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Project is a labor of love for history

August 16, 2010 12:35 am


Rain falls yesterday as Civil War re-enactors Joseph Drobinski (left) and Troy Fallin build huts like those used by soldiers at Montpelier during the winter of 1863-64. lo0816hut1.jpg

Joseph Drobinski (left) and T. J. Bartel, re-enactors with the 3rd Regiment of the Army of Northern Virginia, work on the chinking of a officer's hut they are building at Montpelier in Orange County. lo0816hut3.jpg

Evan Bartel (right) holds a large leaf over Hollie Drobinski's head to keep her dry at the Civil War campsite at Montpelier yesterday.


For the past two years, re-enactors from the 3rd Regiment of the Army of Northern Virginia have been hauling cut trees and using Civil War-era tools to reconstruct huts used in the winter of 1863-64 by Gen. Samuel McGowan's South Carolina soldiers.

For one day a month they drove to James Madison's Montpelier, to forest land behind the Gilmore Cabin, to labor overnight reconstructing the huts that gave shelter to soldiers during the downtime of winter.

Yesterday, regiment members T.J. Bartel, his son Evan, and Troy Fallin were on site taking a lunch break after hours of chopping, shaving and hauling cut hardwood.

"It's quite the experience to drag logs through the woods," Bartel said.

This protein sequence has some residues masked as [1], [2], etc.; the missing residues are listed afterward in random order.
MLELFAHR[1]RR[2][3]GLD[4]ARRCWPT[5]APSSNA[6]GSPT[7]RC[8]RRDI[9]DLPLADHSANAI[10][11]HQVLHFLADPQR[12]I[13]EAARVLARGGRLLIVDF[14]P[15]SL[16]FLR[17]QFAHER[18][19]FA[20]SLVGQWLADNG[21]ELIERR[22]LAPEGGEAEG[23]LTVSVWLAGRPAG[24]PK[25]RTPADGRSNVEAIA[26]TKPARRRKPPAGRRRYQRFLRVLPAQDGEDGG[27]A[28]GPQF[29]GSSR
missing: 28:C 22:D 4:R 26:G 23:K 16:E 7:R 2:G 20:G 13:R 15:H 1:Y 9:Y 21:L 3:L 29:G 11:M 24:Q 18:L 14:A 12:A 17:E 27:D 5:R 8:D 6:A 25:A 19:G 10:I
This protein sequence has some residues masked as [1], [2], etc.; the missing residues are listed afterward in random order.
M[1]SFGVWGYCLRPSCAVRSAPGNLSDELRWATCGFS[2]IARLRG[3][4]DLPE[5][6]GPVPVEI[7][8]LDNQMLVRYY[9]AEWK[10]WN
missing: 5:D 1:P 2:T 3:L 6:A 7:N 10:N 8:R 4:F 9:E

The re-enactors started work after Montpelier's chief archeologist, Matt Reeves, approached them about helping reconstruct the Civil War huts. Reeves had done an archeological survey and was able to determine the locations of the 12- by 12-foot structures.

"He was instrumental in getting this whole thing going," Fallin said.

They've battled the elements--several major snowstorms this past winter and a very humid summer--along with termites, ants and hordes of bees and hornets.

For most of the work, they've used Civil War-era tools such as axes, hatchets, chisels, two-man saws and hammers.

Bartel and Fallin said the work has provided insight into how Civil War soldiers worked on the huts during the toughest conditions. Their first day on the job had freezing temperatures.

"This was a new facet, to experience what they did and what they went through," Bartel said.

The huts are not the most comfortable places to sleep. The floors are dirt, and there are gaping holes between the logs that form the walls, but they served their purpose as shelter. Hot coals were brought inside to keep the inhabitants warm, and hut fires were all too common.

"It wasn't uncommon for one of these huts to catch fire once a day," Bartel said.

So far, one hut is completed, another is almost finished and a third is just under construction. The men plan to build at least eight huts and one chapel.

"We aren't ever going to stop," Fallin said. "Once we finish building them, they'll need regular maintenance and other work. This is going to be an ongoing thing."

Dan Telvock: 540/374-5438

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